Unfortunately, education has and will continue to be a target when cuts must be made to balance the state budget. The growth of Washington’s life sciences sector will only continue to flourish if the talent pool has the necessary training.
In these conversations, we cannot forget the value of public research institutions like the University of Washington and Washington State University. These schools bring billions of dollars of research money into Washington State, and from this research they create innovations on which new companies are founded.
If life science is going to continue to provide great opportunities in Washington, it will be because of the training provided to students from grad school through graduate school. Interrupting the quality of education we provide could be crippling to Washington’s future, and the effect would be most acute in life science.
As our state weathers economic challenges and faces continued budget cuts, future developments will be born of partnerships between public and private. These mutually beneficial partnerships will transform how we engage in intellectual property discussions, education and innovation.
In Spokane, we are proud to introduce a five-year plan to present the city, region and state with a four-year medical experience in Spokane in collaboration with UW and WSU. Without a strong talent pool, the private sector will suffer. It is in its best interest to shore up our educational institutions. In an uncertain economic environment, the future of strong partnerships is in public/private collaboration.
Collaborative efforts like the partnership to expand the Washington State University Riverpoint campus are the future of innovation in our state. It will take the dedication of all sectors and investors to drive a successful future. Future developments like this educational facility will set a trend for future partnerships and will benefit both the public and private sectors equally in the form of a deeper U.S. biosciences talent pool and the opportunity to further develop medical innovation to ensure future public investment in bioscience research. Continued growth of Washington’s life science sector will only happen if employees with the necessary training are available.
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3. Opportunities abound through innovations and collaboration
Tom Clement, Chairman, WBBA Board of Directors
Throughout this Leadership Summit, our conversations focused on not only the challenges facing the life sciences industry, but the opportunities as well. I came away from this meeting totally motivated by the candor and spirit of cooperation exhibited by all of the participants and look forward to what the outcomes will be from our discussions.
Spurred on by innovation and collaboration, the member companies of WBBA firmly believe we can make a difference in the future of our state. We are advocates for the future of our economy. Innovation creates change, and we are at a critical point in the development of an entire sector. Our mission is to translate innovation to realization; from breakthrough discoveries to better health solutions through advocacy, enterprise support and the enhancement of research collaboration.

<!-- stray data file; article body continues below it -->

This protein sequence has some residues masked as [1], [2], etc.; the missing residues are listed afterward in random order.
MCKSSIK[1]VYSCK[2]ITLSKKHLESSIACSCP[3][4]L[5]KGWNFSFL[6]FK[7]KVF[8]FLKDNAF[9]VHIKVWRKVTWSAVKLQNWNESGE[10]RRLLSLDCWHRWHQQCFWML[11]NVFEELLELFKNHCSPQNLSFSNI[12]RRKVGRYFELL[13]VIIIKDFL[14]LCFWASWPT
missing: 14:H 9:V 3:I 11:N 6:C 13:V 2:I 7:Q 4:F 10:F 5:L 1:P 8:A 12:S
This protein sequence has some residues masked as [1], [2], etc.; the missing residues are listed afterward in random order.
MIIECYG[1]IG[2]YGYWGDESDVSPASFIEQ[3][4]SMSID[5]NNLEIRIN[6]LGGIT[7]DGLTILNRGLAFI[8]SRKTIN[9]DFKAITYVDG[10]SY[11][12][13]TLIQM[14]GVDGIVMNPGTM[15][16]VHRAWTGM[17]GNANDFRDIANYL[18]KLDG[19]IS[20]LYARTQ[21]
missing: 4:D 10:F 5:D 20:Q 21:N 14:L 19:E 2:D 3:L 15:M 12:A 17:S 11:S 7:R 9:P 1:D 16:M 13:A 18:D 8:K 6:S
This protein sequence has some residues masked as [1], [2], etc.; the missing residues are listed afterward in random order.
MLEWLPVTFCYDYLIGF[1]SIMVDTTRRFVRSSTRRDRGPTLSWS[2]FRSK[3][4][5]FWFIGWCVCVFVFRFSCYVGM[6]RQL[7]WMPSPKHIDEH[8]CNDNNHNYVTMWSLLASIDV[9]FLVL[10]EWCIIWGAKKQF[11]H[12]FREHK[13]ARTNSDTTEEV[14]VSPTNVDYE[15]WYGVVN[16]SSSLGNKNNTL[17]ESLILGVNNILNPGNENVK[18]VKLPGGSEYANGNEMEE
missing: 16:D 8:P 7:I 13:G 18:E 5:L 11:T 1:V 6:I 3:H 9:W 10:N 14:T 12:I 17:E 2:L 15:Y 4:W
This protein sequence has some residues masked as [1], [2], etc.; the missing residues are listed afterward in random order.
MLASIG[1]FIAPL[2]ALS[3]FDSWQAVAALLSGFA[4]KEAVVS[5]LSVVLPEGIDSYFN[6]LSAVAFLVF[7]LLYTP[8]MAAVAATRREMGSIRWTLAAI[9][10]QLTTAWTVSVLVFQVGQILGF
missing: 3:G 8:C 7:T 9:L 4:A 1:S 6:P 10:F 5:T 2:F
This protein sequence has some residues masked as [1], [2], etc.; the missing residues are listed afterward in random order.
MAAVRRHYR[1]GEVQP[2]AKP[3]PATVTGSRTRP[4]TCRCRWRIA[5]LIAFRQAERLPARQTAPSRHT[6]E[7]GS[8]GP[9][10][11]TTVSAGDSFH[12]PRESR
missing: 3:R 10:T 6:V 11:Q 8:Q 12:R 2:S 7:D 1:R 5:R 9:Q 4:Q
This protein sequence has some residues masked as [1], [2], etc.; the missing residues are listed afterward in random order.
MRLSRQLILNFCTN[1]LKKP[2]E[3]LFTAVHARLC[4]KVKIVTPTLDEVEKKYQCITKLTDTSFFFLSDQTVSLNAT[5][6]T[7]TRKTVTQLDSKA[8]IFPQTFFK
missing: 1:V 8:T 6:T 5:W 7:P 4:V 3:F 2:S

Washington State has reached an impasse where the progress we’ve made in life sciences is not guaranteed into the future, and if we’re to continue to succeed we’ve got to invest in and nurture this important, but young industry sector. We need a proactive approach to secure continued leadership, fuel job growth and economic development, and ensure our state fully benefits from these advances.
The life sciences sector is particularly intensive on infrastructure and service and generates highly desirable, high-paying jobs. Washington’s life sciences companies and organizations directly employ more than 22,000 people in Washington State, and those jobs support as many as 76,000 additional jobs throughout the state’s economy, according to a report last fall by the Washington Research Council. These are well-paying jobs, representing more than $5 billion in salaries and wages.
State economies now compete not only with each other, but competition has widened with states contending with foreign counterparts for manufacturing facilities, resource and investment dollars. Like the CEO of one of these promising, emerging businesses, lawmakers must look both to our state’s immediate needs without short changing future growth.
Innovation will succeed if we choose policies that support scientific research and medical discovery. Searching for a cure for cancer is important to our health, but also to sustaining our region’s economic viability. The life sciences sector is a growth industry to watch, reinforce and follow. For Washington to support a thriving biotech sector, our state must attract private capital, create new mechanisms to facilitate IPOs, and institute tax policies that encourage local investment in R&D and related job growth.